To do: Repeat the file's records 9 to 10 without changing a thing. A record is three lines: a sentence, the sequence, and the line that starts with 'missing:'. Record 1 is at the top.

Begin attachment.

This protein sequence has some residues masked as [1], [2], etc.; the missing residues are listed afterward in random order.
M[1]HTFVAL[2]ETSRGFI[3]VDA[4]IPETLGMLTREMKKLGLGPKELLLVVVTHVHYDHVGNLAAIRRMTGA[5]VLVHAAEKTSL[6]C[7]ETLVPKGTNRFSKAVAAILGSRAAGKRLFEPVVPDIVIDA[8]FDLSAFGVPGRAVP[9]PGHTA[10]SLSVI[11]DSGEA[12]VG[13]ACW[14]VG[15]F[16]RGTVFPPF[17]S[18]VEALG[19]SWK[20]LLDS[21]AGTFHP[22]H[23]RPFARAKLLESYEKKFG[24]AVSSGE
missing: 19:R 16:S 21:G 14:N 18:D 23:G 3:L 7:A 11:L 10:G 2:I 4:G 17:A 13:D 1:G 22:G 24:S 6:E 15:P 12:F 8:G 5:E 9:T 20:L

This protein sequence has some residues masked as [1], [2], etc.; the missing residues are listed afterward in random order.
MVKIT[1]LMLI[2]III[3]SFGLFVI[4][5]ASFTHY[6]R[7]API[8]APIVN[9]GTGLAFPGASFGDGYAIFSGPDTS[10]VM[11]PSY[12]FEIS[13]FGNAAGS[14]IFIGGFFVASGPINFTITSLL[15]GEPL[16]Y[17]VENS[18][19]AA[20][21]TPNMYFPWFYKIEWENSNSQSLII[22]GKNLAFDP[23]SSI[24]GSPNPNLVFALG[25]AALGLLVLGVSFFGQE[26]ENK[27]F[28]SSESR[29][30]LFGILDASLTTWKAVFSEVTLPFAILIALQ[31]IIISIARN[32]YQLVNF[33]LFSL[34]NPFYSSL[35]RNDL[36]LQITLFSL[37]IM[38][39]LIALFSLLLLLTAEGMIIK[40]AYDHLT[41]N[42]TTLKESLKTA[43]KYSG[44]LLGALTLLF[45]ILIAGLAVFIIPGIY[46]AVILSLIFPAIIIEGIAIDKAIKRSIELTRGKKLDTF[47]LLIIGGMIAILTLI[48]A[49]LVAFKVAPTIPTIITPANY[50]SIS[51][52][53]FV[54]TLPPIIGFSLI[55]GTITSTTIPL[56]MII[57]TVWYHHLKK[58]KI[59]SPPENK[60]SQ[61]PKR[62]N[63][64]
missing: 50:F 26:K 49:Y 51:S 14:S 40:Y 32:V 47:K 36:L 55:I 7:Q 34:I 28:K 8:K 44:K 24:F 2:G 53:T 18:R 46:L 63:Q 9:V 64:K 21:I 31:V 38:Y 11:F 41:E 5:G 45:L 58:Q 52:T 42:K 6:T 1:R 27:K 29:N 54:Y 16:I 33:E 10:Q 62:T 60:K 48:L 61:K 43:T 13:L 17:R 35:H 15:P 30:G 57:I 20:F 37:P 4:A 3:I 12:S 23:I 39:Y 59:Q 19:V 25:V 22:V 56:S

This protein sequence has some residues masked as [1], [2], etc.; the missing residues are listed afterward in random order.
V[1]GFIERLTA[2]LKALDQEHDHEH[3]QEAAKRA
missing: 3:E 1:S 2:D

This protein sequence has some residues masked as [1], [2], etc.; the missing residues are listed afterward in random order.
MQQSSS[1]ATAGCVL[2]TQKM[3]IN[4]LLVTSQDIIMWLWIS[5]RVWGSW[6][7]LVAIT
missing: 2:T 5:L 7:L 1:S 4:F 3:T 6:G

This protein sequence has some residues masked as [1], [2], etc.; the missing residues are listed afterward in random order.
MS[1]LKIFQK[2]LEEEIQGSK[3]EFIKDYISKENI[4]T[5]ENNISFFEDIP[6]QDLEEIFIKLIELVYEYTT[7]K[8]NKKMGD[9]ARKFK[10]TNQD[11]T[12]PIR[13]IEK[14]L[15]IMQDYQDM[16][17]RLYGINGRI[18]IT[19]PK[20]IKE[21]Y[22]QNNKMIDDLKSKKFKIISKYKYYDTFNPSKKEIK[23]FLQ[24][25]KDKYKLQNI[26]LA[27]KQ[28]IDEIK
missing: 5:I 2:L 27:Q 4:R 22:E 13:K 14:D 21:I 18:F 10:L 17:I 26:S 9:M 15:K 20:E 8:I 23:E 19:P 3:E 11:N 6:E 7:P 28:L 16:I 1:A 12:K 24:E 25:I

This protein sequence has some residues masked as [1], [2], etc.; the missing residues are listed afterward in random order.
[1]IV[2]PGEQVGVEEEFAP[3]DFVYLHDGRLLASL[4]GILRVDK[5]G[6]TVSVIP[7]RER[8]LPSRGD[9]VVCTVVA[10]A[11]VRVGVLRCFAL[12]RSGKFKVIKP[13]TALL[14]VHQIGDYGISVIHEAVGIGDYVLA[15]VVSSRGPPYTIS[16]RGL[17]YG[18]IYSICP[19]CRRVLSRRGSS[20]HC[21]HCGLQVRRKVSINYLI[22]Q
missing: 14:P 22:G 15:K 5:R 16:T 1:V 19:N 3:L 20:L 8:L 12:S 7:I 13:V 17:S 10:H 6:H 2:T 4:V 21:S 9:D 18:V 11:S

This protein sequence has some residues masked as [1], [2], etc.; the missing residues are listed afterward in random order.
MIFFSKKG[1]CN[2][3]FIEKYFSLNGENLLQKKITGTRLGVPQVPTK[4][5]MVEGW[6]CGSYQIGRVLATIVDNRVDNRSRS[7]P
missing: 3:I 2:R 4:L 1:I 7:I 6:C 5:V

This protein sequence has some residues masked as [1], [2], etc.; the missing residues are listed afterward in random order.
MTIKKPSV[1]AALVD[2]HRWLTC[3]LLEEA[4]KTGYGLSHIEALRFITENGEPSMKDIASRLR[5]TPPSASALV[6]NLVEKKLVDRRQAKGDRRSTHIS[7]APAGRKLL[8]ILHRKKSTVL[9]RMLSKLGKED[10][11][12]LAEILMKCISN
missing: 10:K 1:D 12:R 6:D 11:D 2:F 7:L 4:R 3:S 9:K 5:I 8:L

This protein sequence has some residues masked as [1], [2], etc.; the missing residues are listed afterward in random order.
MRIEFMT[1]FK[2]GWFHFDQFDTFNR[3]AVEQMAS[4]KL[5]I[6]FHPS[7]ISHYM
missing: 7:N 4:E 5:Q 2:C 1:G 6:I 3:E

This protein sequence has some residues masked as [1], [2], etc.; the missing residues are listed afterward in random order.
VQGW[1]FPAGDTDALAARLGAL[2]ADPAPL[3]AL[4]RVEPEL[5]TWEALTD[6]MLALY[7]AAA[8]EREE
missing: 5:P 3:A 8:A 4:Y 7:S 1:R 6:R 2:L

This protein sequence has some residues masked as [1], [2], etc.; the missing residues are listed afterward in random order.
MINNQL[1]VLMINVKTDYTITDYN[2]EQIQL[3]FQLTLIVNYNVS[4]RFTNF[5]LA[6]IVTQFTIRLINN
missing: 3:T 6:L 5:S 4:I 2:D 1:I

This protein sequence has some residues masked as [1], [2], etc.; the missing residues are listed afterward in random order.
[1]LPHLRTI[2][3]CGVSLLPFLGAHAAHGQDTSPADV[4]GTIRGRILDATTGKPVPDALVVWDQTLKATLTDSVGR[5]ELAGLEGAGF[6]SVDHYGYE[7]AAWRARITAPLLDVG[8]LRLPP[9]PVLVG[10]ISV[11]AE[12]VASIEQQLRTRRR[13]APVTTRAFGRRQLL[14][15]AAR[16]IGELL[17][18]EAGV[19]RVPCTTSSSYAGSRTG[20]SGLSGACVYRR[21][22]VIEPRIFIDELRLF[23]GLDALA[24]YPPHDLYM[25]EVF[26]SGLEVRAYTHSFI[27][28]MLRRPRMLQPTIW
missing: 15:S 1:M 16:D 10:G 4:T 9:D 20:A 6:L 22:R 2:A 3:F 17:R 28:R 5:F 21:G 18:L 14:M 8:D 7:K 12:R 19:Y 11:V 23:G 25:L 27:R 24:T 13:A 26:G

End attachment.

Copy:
This protein sequence has some residues masked as [1], [2], etc.; the missing residues are listed afterward in random order.
MRIEFMT[1]FK[2]GWFHFDQFDTFNR[3]AVEQMAS[4]KL[5]I[6]FHPS[7]ISHYM
missing: 7:N 4:E 5:Q 2:C 1:G 6:I 3:E

This protein sequence has some residues masked as [1], [2], etc.; the missing residues are listed afterward in random order.
VQGW[1]FPAGDTDALAARLGAL[2]ADPAPL[3]AL[4]RVEPEL[5]TWEALTD[6]MLALY[7]AAA[8]EREE
missing: 5:P 3:A 8:A 4:Y 7:S 1:R 6:R 2:L